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Jeremy Scott Showed Cardboard Couture for Milan Fashion Week

Moschino’s fall/winter 2017 ready-to-wear collection for Milan Fashion Week was perfectly ready to ship out to customers. The show was novel with a lot of gag garments walking the runway – say, a “handbag” made from a gold chain and a toilet paper roll. Nonetheless, Moschino, helmed by Jeremy Scott, made cardboard couture look fabulous.

Scott based his collection on the idea of an avid fashionista who is now totally broken. So despite the novel “packaging material” fabrics that were used, the silhouettes were clean and sophisticated, and definitely on track with what Scott’s clotheshorse would have worn before her untimely financial demise.

With the packaging theme, of course, there was a neutral color scheme for a good portion of the lineup. Scott took his theme literally, creating suits resembling cardboard with packaging tape and other cardboard-colored garments embossed with packaging stamps.

Regardless of one’s wealth or personal status, though, a central theme that Scott shows a heavy advocation for is recycling. Each time an order is placed, there’s one more box that will inevitably go to waste. So Scott seems to be saying, “Why not use the boxes the clothes came in as clothes themselves?”

Moschino_fall_winter_2017_2018_collection_Milan_Fashion_Week

Moschino_fall_winter_2017_2018_collection_Milan_Fashion_Week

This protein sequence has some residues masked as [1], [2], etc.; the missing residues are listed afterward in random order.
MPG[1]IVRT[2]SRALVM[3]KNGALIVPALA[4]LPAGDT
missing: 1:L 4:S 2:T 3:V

Moschino_fall_winter_2017_2018_collection_Milan_Fashion_Week

The first garment to walk was a pencil skirt and blazer, with gleaming “packaging tape” crisscrossing around it, just like it would on a shipped package. The novel element here was a hat styled to look like a mini box as an accessory. Scott put the look on Kendall Jenner, so the show was off to a strong start from the get-go.

Jenner immediately after the Gigi and Bella Hadid‘s wrinkled trench and ripe pea jacket, respectively.

The lineup continues to print-themed clothing in fashion, mature silhouettes, even on the edge of some clothing pockets that are perforated to look like the edges of the original cardboard. Even if there is interesting packaging decoration, purely from the color point of view, Mosquito 2017 fall collection may fall.

Of course, Scott will never let a Mosquito walk in the runway monochrome color scheme; one-third of the way through his lineup, there are colorful colors.

Moschino_fall_winter_2017_2018_collection_Milan_Fashion_Week

Moschino_fall_winter_2017_2018_collection_Milan_Fashion_Week

Moschino_fall_winter_2017_2018_collection_Milan_Fashion_Week

Aoi Kong Cui a round of unexpected colors with the body to shoot a jacket design and knee boots with an explosive color scheme. It is a lot and we expect from the Mosquito lineup.

It quickly turned into a vintage throwback. Some of the more novel garments were those with pictures of old Moschino looks on them, complete with the bodies of the models who wore them at the time.

One dress, worn by Birgit Kos, went back to Moschino’s bondage lineup. The top part of the dress featured a picture of a gold bodice, which panned over to even show the model’s arms. You can also see the hair of the model at the shoulders. In similar fashion, the skirt showed a black bondage skirt with the model’s hands on her hips. It’s almost difficult to note where the picture ends and the real garment begins.

Moschino_fall_winter_2017_2018_collection_Milan_Fashion_Week

Moschino_fall_winter_2017_2018_collection_Milan_Fashion_Week

Moschino_fall_winter_2017_2018_collection_Milan_Fashion_Week

As Scott told Vogue backstage, the collage prints were “ripped from the pages of Vogue,” and were all of Moschino editorial spreads. Just like the boxes, Scott seems to be suggesting that pictures of his clothes can make just as good garments as the real thing.

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